Influence Of Human Activity On The Stress-Hormone Levels And Nestling Growth Of Wild Breeding Tree Swallows

ASU Author/Contributor (non-ASU co-authors, if there are any, appear on document)
Kylee Mroz (Creator)
Appalachian State University (ASU )
Web Site:
Lynn Siefferman

Abstract: Anthropogenic disturbance can influence the physiology of individuals in wild breeding populations and have consequences for population ecology and conservation biology. The response to stressors in daily life is mediated by the hypothalamo-pituitary-adrenal (HPA) axis and can be assessed via concentrations of circulating glucocorticoids. Shortly after exposure, blood concentrations of glucocorticoids increase in response to environmental, social and internal stressors, enabling animals overcome a threatening situation. I tested the hypothesis that level of anthropogenic disturbance influences glucocorticoid concentrations in wild tree swallow nestlings. Across the field site, I qualitatively categorized nests as experiencing high or low levels of human activity. Additionally, I used an experiment in which adult females were repeatedly handled by humans during the time they reared nestlings. Just prior to fledging, I measured morphology and corticosterone (CORT) concentrations from the blood. Results did not match predictions: nestlings that experienced high human activity showed a reduced CORT response in addition to being smaller than nestlings in low activity areas. Since CORT was measured from blood taken 15 minutes after handling, it is possible that nestlings in high activity experienced decreased acute stress response as a result of chronic stress exposure. Repeated handling of mothers had no influence on nestling parameters suggesting effects of anthropogenic disturbance may be a consequence of maternal deposition of CORT in egg yolks. Overall, these data indicate complex interactions between human activity patterns and acute versus chronic stress in nestling Tree swallows.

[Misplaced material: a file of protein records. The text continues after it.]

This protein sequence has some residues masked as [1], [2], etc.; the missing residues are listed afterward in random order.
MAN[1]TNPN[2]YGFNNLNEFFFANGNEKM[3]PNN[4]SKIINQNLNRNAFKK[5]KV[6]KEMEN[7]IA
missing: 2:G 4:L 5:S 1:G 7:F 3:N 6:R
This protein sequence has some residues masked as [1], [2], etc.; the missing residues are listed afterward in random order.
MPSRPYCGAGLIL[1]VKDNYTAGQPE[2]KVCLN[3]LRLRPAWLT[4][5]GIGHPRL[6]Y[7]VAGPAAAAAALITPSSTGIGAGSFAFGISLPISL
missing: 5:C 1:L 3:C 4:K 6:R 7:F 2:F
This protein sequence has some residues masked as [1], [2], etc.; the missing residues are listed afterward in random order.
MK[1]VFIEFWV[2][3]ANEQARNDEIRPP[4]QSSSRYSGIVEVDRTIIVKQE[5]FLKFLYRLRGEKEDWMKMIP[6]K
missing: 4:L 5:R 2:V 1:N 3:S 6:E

Additional Information

Mroz, K (2016) "Influence Of Human Activity On The Stress-Hormone Levels And Nestling Growth Of Wild Breeding Tree Swallows" Unpublished Honor's Thesis. Appalachian State University, Boone, NC
Language: English
Date: 2016

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